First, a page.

* Moscow says several Russian peacekeepers killed
* Georgia says Russian planes drop bombs
* EU and White House urge end to violence
By Margarita Antidze
MEGVREKISI, Georgia, Aug 8 (Reuters) - Fighting raged in and around the capital of Georgia’s breakaway South Ossetia region on Friday as Georgian troops, backed by warplanes, pounded separatist forces in a bid to re-take control of the territory.
A Reuters correspondent said the roar of warplanes and the explosions of heavy shells were deafening more than three km (two miles) from the town. Many houses were ablaze.
Georgia’s pro-Western president, Mikheil Saakashvili, said his forces had "freed" the greater part of the territory’s capital, Tskhinvali, and ordered a full-scale mobilisation of military reservists.
Georgia said four Russian jets entered Georgian airspace and dropped bombs on two places just south of the territory, which has been outside central government control since the 1990s.
There was no immediate comment on the report from Moscow.
The crisis, the first to confront Russian President Dmitry Medvedev since he took office in May, has fuelled fears of full-blown war in a region emerging as a key energy transit route and where Russia and the West are vying for influence.
The European Union and the United States, a vocal Georgian ally, urged a halt to the bloodshed while Moscow vowed to respond after it said several Russian peacekeepers were killed by Georgian artillery fire.
"Some shells directly hit (their) barracks in Tskhinvali," the breakaway capital, Russia’s Interfax news agency quoted a peacekeepers’ spokesman as saying.
Andrei Chistyakov, a correspondent for Russia’s Vesti-24 television station, said at least 15 civilians had been killed in Tskhinvali, where thousands of people took refuge in cellars.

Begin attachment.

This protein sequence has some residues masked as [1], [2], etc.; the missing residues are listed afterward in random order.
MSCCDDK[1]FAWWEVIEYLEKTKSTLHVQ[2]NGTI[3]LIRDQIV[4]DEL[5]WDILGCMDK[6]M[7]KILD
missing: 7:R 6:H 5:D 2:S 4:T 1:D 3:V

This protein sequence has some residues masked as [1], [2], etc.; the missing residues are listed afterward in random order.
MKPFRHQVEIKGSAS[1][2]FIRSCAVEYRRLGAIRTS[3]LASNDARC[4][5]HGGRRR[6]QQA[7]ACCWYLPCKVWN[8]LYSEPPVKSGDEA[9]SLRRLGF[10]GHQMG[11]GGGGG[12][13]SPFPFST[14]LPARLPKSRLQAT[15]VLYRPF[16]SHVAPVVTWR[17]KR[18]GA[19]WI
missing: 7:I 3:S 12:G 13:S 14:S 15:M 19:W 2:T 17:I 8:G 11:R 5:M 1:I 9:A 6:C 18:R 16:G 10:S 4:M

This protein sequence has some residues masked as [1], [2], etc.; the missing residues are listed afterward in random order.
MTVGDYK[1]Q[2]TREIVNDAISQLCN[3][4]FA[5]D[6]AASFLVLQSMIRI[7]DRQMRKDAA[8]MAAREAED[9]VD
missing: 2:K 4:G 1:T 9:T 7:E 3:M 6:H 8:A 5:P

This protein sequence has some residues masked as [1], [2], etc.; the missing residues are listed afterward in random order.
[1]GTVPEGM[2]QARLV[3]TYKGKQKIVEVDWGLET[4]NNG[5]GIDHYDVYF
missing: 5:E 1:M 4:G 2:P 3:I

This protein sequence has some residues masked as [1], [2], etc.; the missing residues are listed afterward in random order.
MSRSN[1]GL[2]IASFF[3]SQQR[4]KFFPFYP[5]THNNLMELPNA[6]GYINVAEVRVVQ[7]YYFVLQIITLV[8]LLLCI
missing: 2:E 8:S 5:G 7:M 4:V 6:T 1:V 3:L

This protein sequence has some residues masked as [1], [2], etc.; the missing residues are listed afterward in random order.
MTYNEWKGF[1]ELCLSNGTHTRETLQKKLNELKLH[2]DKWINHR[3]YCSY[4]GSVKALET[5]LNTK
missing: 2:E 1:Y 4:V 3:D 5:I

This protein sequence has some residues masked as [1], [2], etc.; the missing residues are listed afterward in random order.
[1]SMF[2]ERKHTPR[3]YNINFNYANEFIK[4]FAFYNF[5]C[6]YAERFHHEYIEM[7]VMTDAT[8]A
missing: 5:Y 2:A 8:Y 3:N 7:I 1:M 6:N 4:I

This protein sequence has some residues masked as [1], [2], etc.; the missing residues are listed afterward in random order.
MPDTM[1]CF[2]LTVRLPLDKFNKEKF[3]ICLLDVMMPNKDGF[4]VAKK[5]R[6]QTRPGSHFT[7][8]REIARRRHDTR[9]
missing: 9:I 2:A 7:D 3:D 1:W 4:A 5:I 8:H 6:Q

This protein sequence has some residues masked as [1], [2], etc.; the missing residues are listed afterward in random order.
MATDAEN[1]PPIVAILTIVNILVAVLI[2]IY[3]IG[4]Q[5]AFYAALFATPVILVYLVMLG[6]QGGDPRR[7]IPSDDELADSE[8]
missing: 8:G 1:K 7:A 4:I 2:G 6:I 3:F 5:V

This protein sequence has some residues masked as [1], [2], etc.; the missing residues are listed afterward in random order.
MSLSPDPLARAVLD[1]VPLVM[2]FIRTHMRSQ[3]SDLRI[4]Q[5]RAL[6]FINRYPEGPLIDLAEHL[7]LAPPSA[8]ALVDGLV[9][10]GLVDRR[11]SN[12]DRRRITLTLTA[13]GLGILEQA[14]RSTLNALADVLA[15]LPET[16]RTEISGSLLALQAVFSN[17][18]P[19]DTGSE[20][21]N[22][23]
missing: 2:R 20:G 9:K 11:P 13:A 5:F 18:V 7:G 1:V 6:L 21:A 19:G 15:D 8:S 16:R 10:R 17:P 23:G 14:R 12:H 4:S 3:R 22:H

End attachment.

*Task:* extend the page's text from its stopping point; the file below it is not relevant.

"These are the people whose bodies were seen in their yards and in the streets," he said by telephone.
Georgia said its operation, launched after a week of clashes between separatists and Georgian troops in which nearly 20 people were killed, was aimed at ending South Ossetia’s effective independence, won in a 1991-92 war.
Russian Prime Minister Vladimir Putin, visiting Beijing, said Georgia had used heavy armour and artillery.
"The Georgian leadership has resorted to very aggressive actions, he said. "There are casualties, including among Russian peacekeepers. This is very sad and this will incur a response."
EMERGENCY U.N. SESSION
Georgian Interior Ministry spokesman Shota Utiashvili said government forces had fought mercenaries who had entered South Ossetia from Russia.
Georgian Prime Minister Lado Gurgenidze said the operation would continue until a "durable peace" had been reached.
The government and separatist envoys had been due to meet in Tskhinvali for Russian-mediated peace talks on Friday.
The Kremlin said Medvedev had summoned his top security advisers to discuss how to restore peace and defend civilians "within the peacekeeping mandate we have".
At an emergency session of the United Nations on Thursday night, Russia failed to push through a statement that would have called on both sides to stop fighting immediately.
Council diplomats said a phrase calling on all sides to "renounce the use of force" had been unacceptable to the Georgians, backed by the United States and the Europeans.
Georgian leader Saakashvili, who wants to take his small Caucasus nation into NATO, has made it a priority to win back control of South Ossetia and Abkhazia, another rebel region on the Black Sea.
The issue has bedevilled Georgia’s relations with Russia, which is angered by Tbilisi’s moves towards the Western fold and its pursuit of NATO membership.